#6
  7. Fervor

    Seems odd that four separate sites with customer-owned / -maintained equipment would fail simultaneously or within hours of one another…Unless of course their lines are somehow shared.

    Will be interesting to hear root cause…that is if they decide to release their findings.

    #7
  8. Lakelady

    Someone explain to me how an event in one refinery can trigger the same event in another refinery. Arent they on separate power streams? Is anyone talking about foul play?

    #8
  9. rich

    The lines down here in galveston have been humming all week….. so much moisture in the air, it really needs to rain!

    #9
  10. kztoy

    @Fervor
    I believe that each of these companies will be reporting their final emissions estimates to the TCEQ within 2 weeks. They will eventually have to provide RCA reports as well. Try looking for some of this data here (4/26 @ 12:58pm, there’s nothing there yet though):
    http://www11.tceq.texas.gov/oce/eer/index.cfm

    #10
  11. SarahATP

    I’m certain that enough “residue” floating around in the air that it would facilitate the need to be “rinsed off” by occasional rain, must be just wonderful for everyone breathing the filth for miles around the chemical waste factory. Sounds like electricity shutting down such a plant may be the best thing for it.

    #11
  12. DaisyMae

    Sounds like an TNMP classic excuse. Try having a meter reader not doing their job all the way back to June 2010 and they come back to you the customer in Nov.-Dec. 2010 with a $946.00 dollar electric bill that they so graciously let you pay out in four months along with your regular monthly bill. P.U.C. is a joke! I need to be thankful still, neighbors bill was $1400.00 not counting lawyer costs for them. The lady who shall remain nameless and I honestly do not consider to be a lady actually had the nerve to tell me they TNMP are the PUC!! They changed our usage graphs online also. We have the before and after to prove it all.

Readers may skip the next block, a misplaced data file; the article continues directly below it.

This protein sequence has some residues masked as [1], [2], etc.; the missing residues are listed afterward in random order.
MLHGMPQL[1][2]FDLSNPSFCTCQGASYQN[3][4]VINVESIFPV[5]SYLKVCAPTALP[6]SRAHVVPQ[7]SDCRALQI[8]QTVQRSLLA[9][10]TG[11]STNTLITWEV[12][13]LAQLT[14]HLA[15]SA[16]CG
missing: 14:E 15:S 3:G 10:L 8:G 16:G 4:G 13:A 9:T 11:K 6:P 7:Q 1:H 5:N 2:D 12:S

#12
  13. Andy

    Obviously the idiot element is out in force today.
    “THIS is why we need more regulation, not less”<<<<<oh man what a smart statement.
    "Just what we need, another excuse to raise gas prices." <<<<<brilliant observation here.

    #13
  14. DaisyMae

    Sorry did not point out that neighbor and ourselves have two different energy providers. But TNMP reads our meters. We were all sent to TNMP by our providers for a reason of high bills and TNMP sent us back to our providers. Sorry did not clarify that. A little birdie let it be known that they were trying to recoup what they guessed they had lost by meter reader not doing his job.

    #14
  15. Zilch

    I’m not going for it.

    #15
  16. farmer448

    Oh say can you see
    The spinmeisters BS

    I will wait for an investigation (if texas has the stones) as to what were the real problem in the power failure.

    Anything else is speculation at best (so all you spinmeisters cut the BS)

    #16
  17. SShaw490

    People, get a grip. Stuff happens.

    BTW, lots of power plants get their water supply from various rivers, and the rivers are getting really low. If they can’t get enough water to run, they’re going to shut down. The drought could have a bigger effect than just accumulated salt on overhead lines – but it’s supposed to rain early next week, so maybe everything will be OK.

    #17
  18. Reality_Sets_In

    Funny Andy, more regulation would have prevented this.

    #18
  19. Fergrock

    1. DaiseyMae, First of all educate yourself on power in texas. TNMP does not bill you for power. And if you saw that your bill was extremely low for six months maybe you should call and find out why instead of trying to cheat the system.

    2. lakelady, yes it can. But you probably knew that already because you work in the industry.

    TNMP has stations that feed refineries that have the same stations just across their fences. Plant high voltage people are idiots and have no business doing what they try to do.

    #19